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The Procedures in a Residency Obligation Appeal

The-Procedures-in-a-Residency-Obligation-Appeal

If you are a permanent resident in Canada, the IRPA (Immigration and Refugee Protection Act) requires that you must comply with residency obligations if your status is to remain valid. So, how do you comply with residency obligations?

If you have been a permanent resident for more than 5 years, you comply if you are able to demonstrate to immigration authorities that you have been physically present in Canada for at least 730 days in the past 5 years.

If you have been a permanent resident for less than 5 years, you comply if you are able to demonstrate you will be able to meet the 730 days requirement when you hit the 5-year mark.

If you do not meet either of these 2 requirements or if you live outside of Canada and a CIC (Citizenship and Immigration Canada) visa officer finds out you have not met your residency obligation and revokes your permanent resident status, you need not lose hope since you could appeal the CIC decision to the IAD (Immigration Appeal Division) which is a division of the IRB (Immigration and Refugee Board of Canada).

The Process

In the case of a refusal by a visa office for a travel document, or a refusal of a permanent resident card application, the appeal must be filed within 60 days after you get the CIC letter containing the decision.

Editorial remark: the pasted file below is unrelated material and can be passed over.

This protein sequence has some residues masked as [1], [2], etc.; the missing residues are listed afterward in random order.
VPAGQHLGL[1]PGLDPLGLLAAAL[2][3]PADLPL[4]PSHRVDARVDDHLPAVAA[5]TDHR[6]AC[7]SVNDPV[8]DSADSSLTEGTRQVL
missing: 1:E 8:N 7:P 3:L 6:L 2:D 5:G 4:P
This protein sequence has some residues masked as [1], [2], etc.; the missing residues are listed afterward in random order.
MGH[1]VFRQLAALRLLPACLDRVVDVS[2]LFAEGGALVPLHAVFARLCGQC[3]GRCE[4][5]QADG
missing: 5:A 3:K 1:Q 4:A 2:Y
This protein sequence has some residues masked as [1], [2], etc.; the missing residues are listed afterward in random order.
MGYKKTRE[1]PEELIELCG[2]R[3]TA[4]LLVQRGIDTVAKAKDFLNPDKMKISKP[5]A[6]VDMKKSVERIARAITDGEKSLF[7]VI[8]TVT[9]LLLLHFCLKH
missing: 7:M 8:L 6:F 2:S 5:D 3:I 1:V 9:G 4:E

If you are filing the appeal from outside Canada and you have been in the country at any time in the past year, you can apply for a travel document to facilitate your travel into Canada. If you have not been in Canada in the past year, you could apply for travel documents directly from the IAD and if the IAD determines that you need to be at the hearing in person, it will give an order to the CIC to issue the documents. If the IAD decides you do not have to be present, the travel document request will be denied and the hearing will be heard via phone.

There is an IRB tribunal process that the IAD Member has to follow. Your adversary will be the Minister’s counsel representing the CIC. The hearing will be in public and

so the media can report and anyone else who wishes to attend can do so.

The IAD member will consider the facts and the law of the case, but he/she will also make humanitarian considerations. Some of these considerations are the reasons for

departure, the extent of the non-compliance, family ties to Canada, degree of establishment in Canada, dislocation and hardship to family members should the appellant be removed from Canada, the best interests of any children affected, and other special or unique circumstances.

If a decision is made in your favour, the IAD will set aside the decision of the CIC and you will regain your permanent resident status. If it is against you, you will lose your status and the IAD will order your removal from the country.

The appellant or the Minister’s counsel may apply to have the Federal Court of Canada do a judicial review of the IAD decision.

Immigration appeals Toronto should be handled by a lawyer because of their complexity and the high stakes.

At the Law Office of Matthew Jeffery, we have experience in appeals to the IAD, judicial review appeals at Federal Courts, and citizenship appeals. Fax the CIC decision to 416-944-1675 or email it to info@matthewjeffery.com for an assessment.


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